Goetz’s corrected work: The German second issue ‘Lusitania Medallion’
It would appear that once the damaging date error had been realised Goetz quickly rectified his mistake and issued a second version. This second issue may be identified by:
1. The altered date in the obverse exergue which now reads ‘7.MAI 1915’.
2. The dimension of the flan, or blank disk onto which the medal is struck, which tends to be thinner than that of the original.
It is not known how many second issue pieces were produced.
Undoing the damage: Goetz’s satire on the British propaganda campaign
The production of a corrected version of the original ‘Lusitania Medallion’ failed to counteract the success of the British anti-German propaganda campaign and perhaps a note of exasperation may be detected in a work produced by Goetz during late 1916 entitled ‘Difficile est Satiram non Scribere ’ (‘It is difficult not to write a satire’. Cast in bronze, 58mm in diameter, the medallion swipes a despairing blow against British anti-German propaganda directed towards neutral countries, especially in Norway and Sweden. It is probable that Goetz was inspired to his theme and imagery by press reports of Lord Arthur Balfour’s address at the Guildhall in London on the occasion of the Lord Mayor’s Banquet on 9 November 1916. Balfour’s speech included a bitter attack on the German Navy’s war against commerce and their so-called ‘Prize Code’, and contrasted virtuous German utterances at The Hague Conference in 1909 with German behaviour on the high seas – namely the sinking of the Norwegian vessel Reban. He concluded with the observation: ‘What are we to say of a nation which makes such a speech from the mouth of its chosen representatives at an assembly of the nations considering international law at The Hague, and in a few years afterwards strikes a medal for the sinking of the Lusitania?’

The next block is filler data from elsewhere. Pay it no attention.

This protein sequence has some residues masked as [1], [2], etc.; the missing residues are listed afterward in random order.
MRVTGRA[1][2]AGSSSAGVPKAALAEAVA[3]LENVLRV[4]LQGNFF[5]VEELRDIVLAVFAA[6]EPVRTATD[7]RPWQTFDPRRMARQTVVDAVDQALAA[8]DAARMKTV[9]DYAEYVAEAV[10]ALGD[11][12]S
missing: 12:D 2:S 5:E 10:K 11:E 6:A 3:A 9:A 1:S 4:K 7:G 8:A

The obverse design depicts a full-length caricature of Balfour dramatically leaning forward over his lectern to display a ‘Lusitania Medallion’, held in his left hand, to three frock-coated gentlemen. Two of his audience peer inquisitively (one uses a magnifying glass) at the offending object, the third, in the background stands with his arms raised high in alarm and indignation at the impropriety of the barbaric German ‘celebration’. This man directly faces a bearded figure holding a sketch pad and pencil. The artist is a self-portrait of Goetz and the presence of the morally-outraged individual suggests that the anti-German feeling generated by British misrepresentation of his original medallion was perceived by the artist as a personal attack on his work. The principal text arranged around the edge of the piece, ‘DIFFICILE EST SATIRAM NON SCRIBERE’, is a line from the Roman poet Juvenal translated as ‘It is difficult not to write a satire’. Four lines of text in the obverse add mocking weight to the design: ‘DIE. LUSITANIA. MUNZE GIBT. LORD. BALFOUR. STOFF. Z. REDEN 9. XI. 1916’, translated as ‘The Lusitania medallion gives Lord Balfour material for a speech on 9 November 1916’.
The reverse design features the stylised ‘kilted British soldier’ Goetz often employed to personify perfidious Albion. The lanky figure in glengarry bonnet and holding the obligatory set of bagpipes displays a poster bearing the text, contracted and abbreviated, ‘ENGL FLUG BLATT EIN DEUTSCHER SEE SIEG LUSITANIA MEDAILLE 1916’, translated as ‘English bulletin A German naval victory Lusitania Medal’. The principal text around the edge of the reverse, ‘ENGLISCHE HETZ ARBEIT IN SCHWEDEN’, translates to ‘English intrigues in Sweden’.
The furore caused by Goetz’s original work, carefully fostered by the British propaganda campaign, has tended to obscure the fact that other contemporary medallists were similarly inspired to commemorate, in their own particular fashion, the Lusitania’s fate. But the propaganda campaign so skilfully built by the British around Goetz’s ‘Lusitania Medallion’ has ensured for this medallion a prominence unequalled by any other example of the art.